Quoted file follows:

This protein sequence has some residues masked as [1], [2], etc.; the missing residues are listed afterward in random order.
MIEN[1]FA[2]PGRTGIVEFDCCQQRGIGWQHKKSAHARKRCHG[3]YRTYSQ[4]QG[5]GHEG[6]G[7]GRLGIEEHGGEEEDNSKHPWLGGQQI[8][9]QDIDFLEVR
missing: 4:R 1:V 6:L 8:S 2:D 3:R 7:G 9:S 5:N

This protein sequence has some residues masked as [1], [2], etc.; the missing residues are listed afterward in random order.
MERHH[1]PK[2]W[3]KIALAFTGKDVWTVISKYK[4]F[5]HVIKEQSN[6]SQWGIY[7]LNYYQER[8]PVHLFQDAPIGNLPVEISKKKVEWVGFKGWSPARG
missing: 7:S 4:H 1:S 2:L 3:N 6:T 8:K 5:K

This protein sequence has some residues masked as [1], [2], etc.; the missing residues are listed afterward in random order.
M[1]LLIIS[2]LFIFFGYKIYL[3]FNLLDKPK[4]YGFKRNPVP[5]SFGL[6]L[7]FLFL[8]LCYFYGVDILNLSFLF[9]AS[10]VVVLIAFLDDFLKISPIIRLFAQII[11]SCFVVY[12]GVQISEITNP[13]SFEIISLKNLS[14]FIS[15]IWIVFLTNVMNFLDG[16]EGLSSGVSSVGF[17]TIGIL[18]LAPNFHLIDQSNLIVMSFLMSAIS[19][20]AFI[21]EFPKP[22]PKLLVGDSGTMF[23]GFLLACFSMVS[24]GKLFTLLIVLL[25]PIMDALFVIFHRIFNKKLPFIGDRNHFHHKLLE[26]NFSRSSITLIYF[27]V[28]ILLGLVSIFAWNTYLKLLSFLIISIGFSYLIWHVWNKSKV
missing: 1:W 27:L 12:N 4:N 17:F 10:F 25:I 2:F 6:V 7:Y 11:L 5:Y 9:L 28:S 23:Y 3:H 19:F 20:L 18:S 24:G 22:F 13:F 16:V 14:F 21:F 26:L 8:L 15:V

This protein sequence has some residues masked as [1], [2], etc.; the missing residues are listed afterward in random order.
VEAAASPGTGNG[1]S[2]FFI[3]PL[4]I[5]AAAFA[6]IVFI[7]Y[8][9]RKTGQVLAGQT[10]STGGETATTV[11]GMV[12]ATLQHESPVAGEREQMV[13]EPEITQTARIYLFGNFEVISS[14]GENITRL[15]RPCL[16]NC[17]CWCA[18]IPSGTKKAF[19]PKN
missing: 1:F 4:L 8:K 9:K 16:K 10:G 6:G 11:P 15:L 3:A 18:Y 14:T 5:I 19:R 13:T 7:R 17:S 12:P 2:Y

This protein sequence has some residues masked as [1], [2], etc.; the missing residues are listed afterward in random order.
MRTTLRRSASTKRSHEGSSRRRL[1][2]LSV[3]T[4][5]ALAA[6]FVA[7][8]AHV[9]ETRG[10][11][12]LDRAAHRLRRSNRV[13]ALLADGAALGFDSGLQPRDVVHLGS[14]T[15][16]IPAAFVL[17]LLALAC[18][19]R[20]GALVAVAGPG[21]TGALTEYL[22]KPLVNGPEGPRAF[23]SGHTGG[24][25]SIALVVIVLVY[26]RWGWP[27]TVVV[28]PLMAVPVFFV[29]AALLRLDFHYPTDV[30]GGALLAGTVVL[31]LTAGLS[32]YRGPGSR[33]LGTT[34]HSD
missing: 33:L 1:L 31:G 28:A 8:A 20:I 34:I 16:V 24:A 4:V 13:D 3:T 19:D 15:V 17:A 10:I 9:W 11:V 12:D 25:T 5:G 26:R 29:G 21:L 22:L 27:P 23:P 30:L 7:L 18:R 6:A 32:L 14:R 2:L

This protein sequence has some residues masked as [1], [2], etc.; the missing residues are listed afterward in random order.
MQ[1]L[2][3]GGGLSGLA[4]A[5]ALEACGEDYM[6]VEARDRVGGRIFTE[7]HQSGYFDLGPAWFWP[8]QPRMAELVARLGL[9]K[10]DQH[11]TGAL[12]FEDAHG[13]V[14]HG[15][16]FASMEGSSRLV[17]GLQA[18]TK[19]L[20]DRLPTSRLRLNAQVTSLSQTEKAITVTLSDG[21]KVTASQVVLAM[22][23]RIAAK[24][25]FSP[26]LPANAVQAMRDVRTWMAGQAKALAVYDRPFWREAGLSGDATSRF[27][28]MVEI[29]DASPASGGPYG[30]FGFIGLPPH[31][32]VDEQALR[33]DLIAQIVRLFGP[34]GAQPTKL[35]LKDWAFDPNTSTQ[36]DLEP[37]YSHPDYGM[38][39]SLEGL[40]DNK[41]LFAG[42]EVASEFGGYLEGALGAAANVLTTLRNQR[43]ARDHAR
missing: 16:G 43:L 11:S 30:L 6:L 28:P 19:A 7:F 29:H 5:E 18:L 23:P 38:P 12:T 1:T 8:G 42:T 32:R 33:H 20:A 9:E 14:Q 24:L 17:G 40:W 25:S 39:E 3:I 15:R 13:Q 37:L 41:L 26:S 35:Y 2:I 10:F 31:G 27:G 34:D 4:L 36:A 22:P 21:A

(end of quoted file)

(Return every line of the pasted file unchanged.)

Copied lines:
This protein sequence has some residues masked as [1], [2], etc.; the missing residues are listed afterward in random order.
MIEN[1]FA[2]PGRTGIVEFDCCQQRGIGWQHKKSAHARKRCHG[3]YRTYSQ[4]QG[5]GHEG[6]G[7]GRLGIEEHGGEEEDNSKHPWLGGQQI[8][9]QDIDFLEVR
missing: 4:R 1:V 6:L 8:S 2:D 3:R 7:G 9:S 5:N

This protein sequence has some residues masked as [1], [2], etc.; the missing residues are listed afterward in random order.
MERHH[1]PK[2]W[3]KIALAFTGKDVWTVISKYK[4]F[5]HVIKEQSN[6]SQWGIY[7]LNYYQER[8]PVHLFQDAPIGNLPVEISKKKVEWVGFKGWSPARG
missing: 7:S 4:H 1:S 2:L 3:N 6:T 8:K 5:K

This protein sequence has some residues masked as [1], [2], etc.; the missing residues are listed afterward in random order.
M[1]LLIIS[2]LFIFFGYKIYL[3]FNLLDKPK[4]YGFKRNPVP[5]SFGL[6]L[7]FLFL[8]LCYFYGVDILNLSFLF[9]AS[10]VVVLIAFLDDFLKISPIIRLFAQII[11]SCFVVY[12]GVQISEITNP[13]SFEIISLKNLS[14]FIS[15]IWIVFLTNVMNFLDG[16]EGLSSGVSSVGF[17]TIGIL[18]LAPNFHLIDQSNLIVMSFLMSAIS[19][20]AFI[21]EFPKP[22]PKLLVGDSGTMF[23]GFLLACFSMVS[24]GKLFTLLIVLL[25]PIMDALFVIFHRIFNKKLPFIGDRNHFHHKLLE[26]NFSRSSITLIYF[27]V[28]ILLGLVSIFAWNTYLKLLSFLIISIGFSYLIWHVWNKSKV
missing: 1:W 27:L 12:N 4:N 17:F 10:F 25:I 2:F 6:V 7:Y 11:L 5:Y 9:L 28:S 23:Y 3:H 19:F 20:L 18:S 24:G 22:F 13:F 16:V 14:F 21:F 26:L 8:L 15:V

This protein sequence has some residues masked as [1], [2], etc.; the missing residues are listed afterward in random order.
VEAAASPGTGNG[1]S[2]FFI[3]PL[4]I[5]AAAFA[6]IVFI[7]Y[8][9]RKTGQVLAGQT[10]STGGETATTV[11]GMV[12]ATLQHESPVAGEREQMV[13]EPEITQTARIYLFGNFEVISS[14]GENITRL[15]RPCL[16]NC[17]CWCA[18]IPSGTKKAF[19]PKN
missing: 1:F 4:L 8:K 9:K 16:K 10:G 6:G 11:P 15:L 3:A 18:Y 14:T 5:I 19:R 13:T 7:R 17:S 12:P 2:Y

This protein sequence has some residues masked as [1], [2], etc.; the missing residues are listed afterward in random order.
MRTTLRRSASTKRSHEGSSRRRL[1][2]LSV[3]T[4][5]ALAA[6]FVA[7][8]AHV[9]ETRG[10][11][12]LDRAAHRLRRSNRV[13]ALLADGAALGFDSGLQPRDVVHLGS[14]T[15][16]IPAAFVL[17]LLALAC[18][19]R[20]GALVAVAGPG[21]TGALTEYL[22]KPLVNGPEGPRAF[23]SGHTGG[24][25]SIALVVIVLVY[26]RWGWP[27]TVVV[28]PLMAVPVFFV[29]AALLRLDFHYPTDV[30]GGALLAGTVVL[31]LTAGLS[32]YRGPGSR[33]LGTT[34]HSD
missing: 33:L 1:L 31:G 28:A 8:A 20:I 34:I 16:V 24:A 4:V 13:D 3:T 19:D 15:V 17:A 10:I 9:W 11:V 12:D 25:T 5:G 26:R 29:G 21:L 22:L 27:P 23:P 30:L 7:L 18:R 6:A 32:L 14:R 2:L

This protein sequence has some residues masked as [1], [2], etc.; the missing residues are listed afterward in random order.
MQ[1]L[2][3]GGGLSGLA[4]A[5]ALEACGEDYM[6]VEARDRVGGRIFTE[7]HQSGYFDLGPAWFWP[8]QPRMAELVARLGL[9]K[10]DQH[11]TGAL[12]FEDAHG[13]V[14]HG[15][16]FASMEGSSRLV[17]GLQA[18]TK[19]L[20]DRLPTSRLRLNAQVTSLSQTEKAITVTLSDG[21]KVTASQVVLAM[22][23]RIAAK[24][25]FSP[26]LPANAVQAMRDVRTWMAGQAKALAVYDRPFWREAGLSGDATSRF[27][28]MVEI[29]DASPASGGPYG[30]FGFIGLPPH[31][32]VDEQALR[33]DLIAQIVRLFGP[34]GAQPTKL[35]LKDWAFDPNTSTQ[36]DLEP[37]YSHPDYGM[38][39]SLEGL[40]DNK[41]LFAG[42]EVASEFGGYLEGALGAAANVLTTLRNQR[43]ARDHAR
missing: 16:G 43:L 11:S 30:L 6:L 28:P 19:A 7:F 29:H 5:E 18:L 23:P 38:P 12:T 1:T 8:G 42:T 32:R 33:H 20:A 9:E 14:Q 24:L 17:G 40:W 25:S 39:E 3:I 15:R 13:Q 37:L 41:L 26:S 35:Y 2:I 10:F 31:G 27:G 34:D 4:L 36:A 22:P 21:A